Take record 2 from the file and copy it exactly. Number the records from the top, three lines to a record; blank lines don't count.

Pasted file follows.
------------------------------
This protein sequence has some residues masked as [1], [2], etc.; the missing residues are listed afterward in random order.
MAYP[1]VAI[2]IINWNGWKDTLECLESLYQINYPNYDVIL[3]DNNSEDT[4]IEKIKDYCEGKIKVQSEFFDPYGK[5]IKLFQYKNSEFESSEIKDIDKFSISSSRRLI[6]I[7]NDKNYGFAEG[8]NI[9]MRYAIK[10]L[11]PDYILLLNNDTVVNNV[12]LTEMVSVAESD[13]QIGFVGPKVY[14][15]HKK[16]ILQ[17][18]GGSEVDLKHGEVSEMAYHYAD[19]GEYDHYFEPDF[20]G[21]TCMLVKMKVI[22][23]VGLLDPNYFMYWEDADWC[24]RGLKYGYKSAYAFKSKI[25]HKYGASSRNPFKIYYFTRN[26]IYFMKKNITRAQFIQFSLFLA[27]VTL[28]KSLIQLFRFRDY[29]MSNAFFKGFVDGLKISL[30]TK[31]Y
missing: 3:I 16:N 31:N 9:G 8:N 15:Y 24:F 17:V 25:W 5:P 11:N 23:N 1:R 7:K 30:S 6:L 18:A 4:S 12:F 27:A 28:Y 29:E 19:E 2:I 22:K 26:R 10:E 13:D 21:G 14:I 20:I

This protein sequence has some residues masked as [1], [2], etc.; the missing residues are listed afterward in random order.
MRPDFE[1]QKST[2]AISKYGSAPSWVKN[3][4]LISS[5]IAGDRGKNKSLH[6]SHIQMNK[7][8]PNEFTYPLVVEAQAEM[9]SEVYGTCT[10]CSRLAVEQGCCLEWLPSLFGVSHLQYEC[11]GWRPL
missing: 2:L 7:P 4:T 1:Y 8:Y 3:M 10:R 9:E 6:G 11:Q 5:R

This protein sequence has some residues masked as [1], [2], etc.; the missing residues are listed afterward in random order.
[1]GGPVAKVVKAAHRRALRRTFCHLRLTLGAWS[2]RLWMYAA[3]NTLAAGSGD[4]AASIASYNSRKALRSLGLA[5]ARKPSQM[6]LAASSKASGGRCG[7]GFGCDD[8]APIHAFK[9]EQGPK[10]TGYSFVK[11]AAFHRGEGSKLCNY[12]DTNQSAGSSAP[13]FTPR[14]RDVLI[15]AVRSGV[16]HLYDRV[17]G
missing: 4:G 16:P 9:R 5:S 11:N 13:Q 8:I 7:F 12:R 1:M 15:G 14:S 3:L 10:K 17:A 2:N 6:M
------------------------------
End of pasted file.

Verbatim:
This protein sequence has some residues masked as [1], [2], etc.; the missing residues are listed afterward in random order.
MRPDFE[1]QKST[2]AISKYGSAPSWVKN[3][4]LISS[5]IAGDRGKNKSLH[6]SHIQMNK[7][8]PNEFTYPLVVEAQAEM[9]SEVYGTCT[10]CSRLAVEQGCCLEWLPSLFGVSHLQYEC[11]GWRPL
missing: 2:L 7:P 4:T 1:Y 8:Y 3:M 10:R 9:E 6:G 11:Q 5:R